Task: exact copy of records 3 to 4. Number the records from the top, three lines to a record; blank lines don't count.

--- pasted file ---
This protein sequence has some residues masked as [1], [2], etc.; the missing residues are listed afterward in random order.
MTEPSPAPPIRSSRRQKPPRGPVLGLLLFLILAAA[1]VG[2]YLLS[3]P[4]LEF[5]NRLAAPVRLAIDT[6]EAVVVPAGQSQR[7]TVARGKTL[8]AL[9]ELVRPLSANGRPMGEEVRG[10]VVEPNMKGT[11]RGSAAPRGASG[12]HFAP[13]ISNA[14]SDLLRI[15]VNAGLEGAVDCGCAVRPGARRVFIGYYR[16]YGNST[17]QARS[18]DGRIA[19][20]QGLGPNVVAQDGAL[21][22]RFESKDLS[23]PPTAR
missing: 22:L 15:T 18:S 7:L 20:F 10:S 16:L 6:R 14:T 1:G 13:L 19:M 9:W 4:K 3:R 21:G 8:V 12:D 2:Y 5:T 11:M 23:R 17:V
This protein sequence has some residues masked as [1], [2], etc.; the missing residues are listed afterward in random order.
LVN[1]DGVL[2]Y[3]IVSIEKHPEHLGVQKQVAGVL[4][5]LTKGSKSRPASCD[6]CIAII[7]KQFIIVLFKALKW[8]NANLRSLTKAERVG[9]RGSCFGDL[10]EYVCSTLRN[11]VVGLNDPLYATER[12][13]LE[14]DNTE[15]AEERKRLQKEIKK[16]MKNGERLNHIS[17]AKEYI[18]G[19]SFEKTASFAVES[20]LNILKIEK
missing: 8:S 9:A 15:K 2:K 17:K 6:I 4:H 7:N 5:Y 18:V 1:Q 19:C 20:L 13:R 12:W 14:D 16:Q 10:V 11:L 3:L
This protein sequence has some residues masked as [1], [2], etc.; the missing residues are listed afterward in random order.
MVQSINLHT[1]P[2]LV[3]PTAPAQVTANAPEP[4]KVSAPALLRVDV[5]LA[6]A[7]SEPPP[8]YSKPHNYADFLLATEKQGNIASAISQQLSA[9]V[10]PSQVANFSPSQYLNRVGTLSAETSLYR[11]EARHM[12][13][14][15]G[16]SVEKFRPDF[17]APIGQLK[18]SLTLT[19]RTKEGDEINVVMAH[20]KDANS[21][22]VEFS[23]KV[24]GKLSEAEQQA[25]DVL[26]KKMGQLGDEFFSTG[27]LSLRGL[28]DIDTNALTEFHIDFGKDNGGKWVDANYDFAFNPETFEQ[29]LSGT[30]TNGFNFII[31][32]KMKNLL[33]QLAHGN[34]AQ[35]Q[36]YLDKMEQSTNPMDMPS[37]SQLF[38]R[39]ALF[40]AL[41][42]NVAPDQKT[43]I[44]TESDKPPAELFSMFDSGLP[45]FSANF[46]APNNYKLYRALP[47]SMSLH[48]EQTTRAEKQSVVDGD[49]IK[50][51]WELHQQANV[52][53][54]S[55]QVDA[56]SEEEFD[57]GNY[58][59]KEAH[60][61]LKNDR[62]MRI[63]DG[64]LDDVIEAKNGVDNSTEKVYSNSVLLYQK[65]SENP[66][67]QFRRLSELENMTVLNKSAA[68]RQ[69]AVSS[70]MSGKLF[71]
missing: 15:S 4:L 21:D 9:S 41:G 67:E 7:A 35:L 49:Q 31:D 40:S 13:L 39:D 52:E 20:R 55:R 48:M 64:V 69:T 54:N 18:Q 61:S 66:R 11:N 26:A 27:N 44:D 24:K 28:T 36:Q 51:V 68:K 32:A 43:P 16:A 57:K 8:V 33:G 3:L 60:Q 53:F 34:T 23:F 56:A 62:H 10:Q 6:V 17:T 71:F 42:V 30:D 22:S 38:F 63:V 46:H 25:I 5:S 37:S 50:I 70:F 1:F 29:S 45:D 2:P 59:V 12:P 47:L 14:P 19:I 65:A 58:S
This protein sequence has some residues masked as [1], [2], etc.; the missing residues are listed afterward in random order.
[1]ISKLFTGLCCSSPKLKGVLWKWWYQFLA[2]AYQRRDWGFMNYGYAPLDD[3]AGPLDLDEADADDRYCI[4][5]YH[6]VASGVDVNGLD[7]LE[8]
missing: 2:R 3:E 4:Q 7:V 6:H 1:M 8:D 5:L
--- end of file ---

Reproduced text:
This protein sequence has some residues masked as [1], [2], etc.; the missing residues are listed afterward in random order.
MVQSINLHT[1]P[2]LV[3]PTAPAQVTANAPEP[4]KVSAPALLRVDV[5]LA[6]A[7]SEPPP[8]YSKPHNYADFLLATEKQGNIASAISQQLSA[9]V[10]PSQVANFSPSQYLNRVGTLSAETSLYR[11]EARHM[12][13][14][15]G[16]SVEKFRPDF[17]APIGQLK[18]SLTLT[19]RTKEGDEINVVMAH[20]KDANS[21][22]VEFS[23]KV[24]GKLSEAEQQA[25]DVL[26]KKMGQLGDEFFSTG[27]LSLRGL[28]DIDTNALTEFHIDFGKDNGGKWVDANYDFAFNPETFEQ[29]LSGT[30]TNGFNFII[31][32]KMKNLL[33]QLAHGN[34]AQ[35]Q[36]YLDKMEQSTNPMDMPS[37]SQLF[38]R[39]ALF[40]AL[41][42]NVAPDQKT[43]I[44]TESDKPPAELFSMFDSGLP[45]FSANF[46]APNNYKLYRALP[47]SMSLH[48]EQTTRAEKQSVVDGD[49]IK[50][51]WELHQQANV[52][53][54]S[55]QVDA[56]SEEEFD[57]GNY[58][59]KEAH[60][61]LKNDR[62]MRI[63]DG[64]LDDVIEAKNGVDNSTEKVYSNSVLLYQK[65]SENP[66][67]QFRRLSELENMTVLNKSAA[68]RQ[69]AVSS[70]MSGKLF[71]
missing: 15:S 4:L 21:D 9:S 41:G 67:E 7:A 35:L 49:Q 31:D 40:S 13:L 39:D 52:E 20:R 55:R 48:M 64:V 69:T 54:N 18:Q 61:S 66:R 11:N 26:A 27:N 44:D 24:K 28:T 36:Q 51:V 68:K 32:A 43:P 16:A 57:K 8:V 33:G 3:L 60:Q 53:F 34:T 23:F 56:A 62:H 10:Q 6:V 17:T 71:F 42:V 30:D 22:S 38:F 63:V 46:H 25:I 5:S 37:S 50:I 70:F 1:F 29:S 45:D 2:P 59:V 12:P 47:L 14:P 19:I 65:A 58:S
This protein sequence has some residues masked as [1], [2], etc.; the missing residues are listed afterward in random order.
[1]ISKLFTGLCCSSPKLKGVLWKWWYQFLA[2]AYQRRDWGFMNYGYAPLDD[3]AGPLDLDEADADDRYCI[4][5]YH[6]VASGVDVNGLD[7]LE[8]
missing: 2:R 3:E 4:Q 7:V 6:H 1:M 8:D 5:L